November is coming, and with it, NaNoWriMo, or National Novel Writing Month. During the month of November, NaNo-ers write 50,000 words on a draft of a novel – some more, some less, and the madness that ensues is infectious.
I wish we had a NaKnitMo, National Knitting Month. Wouldn’t that be awesome?
I was lamenting recently to Rachel Wilder, my partner in writing crime, that my stash is reaching epic proportions. I typed up what’s under the bed in bins and showed her pictures of my shelves in my office, which overflowed from the huge apparatus over there to the top of the filing cabinet over here.
Unperturbed, she said, “Just think of it as hours of pre-paid entertainment.”
In celebration of that, I figured I’d share a few of the things I’m working on or have recently finished.
This is an Ojo de Dios, or “Eye of God.” Made by the Huichol peoples of South America, they are prayers of blessing and good fortune. Ojos are made and placed in the central village temple for blessings on a child, a new business venture, a marriage, and many other occasions.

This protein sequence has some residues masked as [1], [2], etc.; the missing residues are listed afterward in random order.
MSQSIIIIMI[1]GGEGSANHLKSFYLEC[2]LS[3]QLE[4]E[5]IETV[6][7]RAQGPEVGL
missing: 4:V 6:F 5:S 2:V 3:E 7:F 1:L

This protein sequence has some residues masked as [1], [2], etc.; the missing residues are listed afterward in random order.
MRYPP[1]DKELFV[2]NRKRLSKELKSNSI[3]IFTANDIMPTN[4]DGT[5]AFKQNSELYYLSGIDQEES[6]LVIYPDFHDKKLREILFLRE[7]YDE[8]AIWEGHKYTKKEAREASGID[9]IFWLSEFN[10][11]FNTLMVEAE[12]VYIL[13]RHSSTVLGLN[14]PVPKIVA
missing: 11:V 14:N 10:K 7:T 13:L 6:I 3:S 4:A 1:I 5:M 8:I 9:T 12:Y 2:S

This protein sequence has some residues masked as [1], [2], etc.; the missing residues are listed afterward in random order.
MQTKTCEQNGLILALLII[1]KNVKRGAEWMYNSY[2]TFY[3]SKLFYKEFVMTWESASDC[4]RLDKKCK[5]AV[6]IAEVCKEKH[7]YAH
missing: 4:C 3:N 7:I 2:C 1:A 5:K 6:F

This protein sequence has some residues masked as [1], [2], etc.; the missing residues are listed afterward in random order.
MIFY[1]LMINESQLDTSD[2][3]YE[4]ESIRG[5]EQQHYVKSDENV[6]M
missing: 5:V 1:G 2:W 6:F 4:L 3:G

This one was fun to make since I usually make much smaller ones. This one is about 12 inches on 1/2 inch dowel rods. I sanded the dowels and then stained them using a combination of varnish and stain. I skipped the recommended steel wool sanding in between the two coats and I think, in hindsight, I wish I had done it; on the next project I will use that as part of the preparation. Overall, though, I like how the dowels came out.
I used a large, bulky yarn with an overdye pattern, which is what accounts for the color variations. I also varied the weave in making the ojo itself, which is what accounts for the visibility of the dowel in the middle of the design in parts.
At the October Nightweavers meeting, a chapter of the Weavers Guild of the North Shore, we made snowflakes for the upcoming Fine Art of Fiber taking place at the Chicago Botanic Gardens November 8-10, 2013. The designs are surprisingly easy to put together and look quite pretty in white paper. I am across some colored origami paper that’s white on the back, so I decided to try the design using six sheets of that, instead.
The white added a depth to the snowflake that I didn’t anticipate and like very much. I think it would look pretty, and very different, when done on paper that has designs on both sides, especially if the designs aren’t identical.
I nipped its ear when I was punching a hole to hang it with; you can see it on the tip of the red ear here.
If you’re curious, the location where it hangs is the Pumping Station: One, a hackerspace here in Chicago. This is the art room and the view in the background is to one of the consoles for one of our 3-D printers.